Major Themes • Sovereignty of Yahweh • Sin of Judah • Impending Judgment • Babylon • God’s Instrument: Submit to them! • Will be punished • False prophets • Future restoration (centerpiece) • New Covenant (remember Kings, Chronicles?) • Jeremiah’s experience (much like that of Jesus!)
Jeremiah and Jesus(see Expositor’s Bible Commentary) • Matt 16:13-14: “Who do people say that the Son of Man is?" And they said, "Some say John the Baptist; and others, Elijah; but still others, Jeremiah, or one of the prophets. • Similar historical settings – Jerusalem about to fall • Both foretold temple’s destruction • Both wept over Jerusalem • Both condemned commercialism of temple worship • Both accused of political treason • Both tenderhearted, knew loneliness • Both enjoyed unusual fellowship with God
Purpose • Though Yahweh used Babylon to judge Judah and Jerusalem because of her sin, a day would come when Babylon herself would be judged and Israel would be restored beyond her former glory.
New Covenant (Jer 31:31-34) • Remember the former prophets, God renewed covenant with Israel several times. • But, in the end, God refused to have further compassion on them. • However, this covenant will not just be a renewal; it will be truly new in another sense: It will no longer be external; rather, God will write His law on their heart! • Does the church benefit from this covenant?
Title • Talmud: Lamentations • LXX: Tears • Hebrew: How! • “How lonely sits the city that was full of people!” (Lam 1:1) • “How the Lord has covered the daughter of Zion with a cloud in His anger!” (Lam 2:1) • “How dark the gold has become, how the pure gold has changed!” (Lam 4:1)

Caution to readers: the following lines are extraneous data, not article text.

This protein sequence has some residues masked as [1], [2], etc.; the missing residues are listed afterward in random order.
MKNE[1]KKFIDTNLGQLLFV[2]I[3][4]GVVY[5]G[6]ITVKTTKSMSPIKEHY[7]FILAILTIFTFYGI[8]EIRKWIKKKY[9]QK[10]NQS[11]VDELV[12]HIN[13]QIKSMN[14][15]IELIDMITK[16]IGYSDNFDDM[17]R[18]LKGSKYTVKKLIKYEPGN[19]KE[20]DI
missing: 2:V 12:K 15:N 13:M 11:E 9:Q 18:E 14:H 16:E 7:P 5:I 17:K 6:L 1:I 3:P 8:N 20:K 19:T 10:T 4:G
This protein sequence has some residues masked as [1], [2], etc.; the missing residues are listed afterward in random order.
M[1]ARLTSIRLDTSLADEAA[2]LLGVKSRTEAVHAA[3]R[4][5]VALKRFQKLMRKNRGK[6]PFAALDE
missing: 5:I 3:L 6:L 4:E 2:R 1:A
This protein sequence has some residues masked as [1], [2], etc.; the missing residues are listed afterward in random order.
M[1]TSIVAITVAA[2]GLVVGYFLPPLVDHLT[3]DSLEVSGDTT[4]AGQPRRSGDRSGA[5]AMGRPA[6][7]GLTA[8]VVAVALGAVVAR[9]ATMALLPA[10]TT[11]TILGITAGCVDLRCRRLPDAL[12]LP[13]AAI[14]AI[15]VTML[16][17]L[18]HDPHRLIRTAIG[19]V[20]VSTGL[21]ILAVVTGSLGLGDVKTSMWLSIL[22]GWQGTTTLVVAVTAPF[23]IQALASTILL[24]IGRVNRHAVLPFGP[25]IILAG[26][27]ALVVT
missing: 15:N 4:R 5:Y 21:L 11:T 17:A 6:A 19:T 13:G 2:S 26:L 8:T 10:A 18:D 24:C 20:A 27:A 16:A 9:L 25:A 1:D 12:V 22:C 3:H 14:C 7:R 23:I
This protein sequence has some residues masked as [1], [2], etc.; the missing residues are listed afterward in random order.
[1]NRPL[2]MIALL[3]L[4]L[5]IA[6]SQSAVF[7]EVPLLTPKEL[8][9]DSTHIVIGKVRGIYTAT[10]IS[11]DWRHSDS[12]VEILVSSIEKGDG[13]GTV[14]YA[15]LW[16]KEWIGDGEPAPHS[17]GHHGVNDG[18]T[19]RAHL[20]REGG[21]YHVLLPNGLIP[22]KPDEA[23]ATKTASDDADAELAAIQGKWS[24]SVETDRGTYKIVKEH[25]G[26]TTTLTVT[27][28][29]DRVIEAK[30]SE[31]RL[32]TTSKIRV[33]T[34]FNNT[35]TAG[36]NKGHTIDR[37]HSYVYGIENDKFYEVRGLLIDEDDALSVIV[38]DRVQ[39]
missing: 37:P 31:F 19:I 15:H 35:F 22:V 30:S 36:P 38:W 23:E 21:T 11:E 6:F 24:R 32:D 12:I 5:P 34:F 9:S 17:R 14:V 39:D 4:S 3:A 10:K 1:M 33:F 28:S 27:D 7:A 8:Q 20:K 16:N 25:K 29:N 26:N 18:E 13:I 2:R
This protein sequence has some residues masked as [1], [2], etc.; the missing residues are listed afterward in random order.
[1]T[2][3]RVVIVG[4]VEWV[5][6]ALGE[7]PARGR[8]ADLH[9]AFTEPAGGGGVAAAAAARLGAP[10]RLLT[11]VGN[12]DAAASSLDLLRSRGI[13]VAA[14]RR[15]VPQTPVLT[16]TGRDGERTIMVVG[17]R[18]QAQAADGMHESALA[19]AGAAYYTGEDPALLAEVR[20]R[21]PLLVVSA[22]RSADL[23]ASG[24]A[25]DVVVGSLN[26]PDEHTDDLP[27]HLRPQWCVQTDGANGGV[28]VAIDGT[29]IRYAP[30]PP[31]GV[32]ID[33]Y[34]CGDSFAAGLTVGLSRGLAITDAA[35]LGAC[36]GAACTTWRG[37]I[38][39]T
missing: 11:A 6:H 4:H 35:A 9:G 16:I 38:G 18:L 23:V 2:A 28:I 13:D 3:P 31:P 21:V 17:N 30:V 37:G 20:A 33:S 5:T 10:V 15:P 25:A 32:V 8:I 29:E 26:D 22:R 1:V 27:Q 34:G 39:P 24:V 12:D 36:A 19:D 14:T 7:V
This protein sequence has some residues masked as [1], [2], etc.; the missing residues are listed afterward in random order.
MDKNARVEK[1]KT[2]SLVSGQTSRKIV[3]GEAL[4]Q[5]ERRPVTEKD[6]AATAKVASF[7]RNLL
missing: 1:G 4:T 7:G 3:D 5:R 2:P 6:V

Lamentations and Other Revelation • Validates the truthfulness of previous prophets (e.g., Zephaniah) • “…before the day of the LORD’s anger comes upon you…Perhaps you will be hidden in the day of the LORD’s anger” (Zeph 2:2-3). • “There was no one who escaped or survived in the day of the LORD’s anger” (Lam 2:22). • Job wrestles with individual suffering; Lamentations “revisits Israel’s most painful memory” (House, 483) and tries to explain it, find hope. • Followed by Esther which shows that God has not “utterly rejected” Israel (Lam 5:22)
Acrostic • Chapter 1: 3 lines/stanza, 1st line acrostic • Chapter 2: 3 lines/stanza, 1st line acrostic • Chapter 3: 3 lines/stanza, all lines acrostic • Chapter 4: 2 lines/stanza, 1st line acrostic • Chapter 5: 1 lines/stanza, no acrostic pattern!
Structure • See poetic structure in Dorsey, p. 251 • CENTER: Lamentations 3:21-32 • Qinah pattern? • Instead of 3+3, 3+2 • Note most stanzas are like this • Note the entire book is like this • Could the lack of an acrostic pattern in chapter 5 play into this?
Structure (cont…) • Chapter 1: Destruction of Zion • Chapter 2: Yahweh as the destroyer • Chapter 3: Complaint and hope • Chapter 4: Results of the destruction • Chapter 5: Prayer: How long?
Major Themes • Judgment • God as the judge (not Babylon!) (e.g., 1:5) • Reasons for (e.g., 4:6) • Pain of (e.g., 2:11) • Future Hope • Israel’s enemies • Their arrogance (e.g., 3:60-63) • Their future punishment (e.g., 4:21-22)
Purpose • To express and explain Israel’s suffering and to provide hope for the future in the midst of her suffering.
Next Week Ezekiel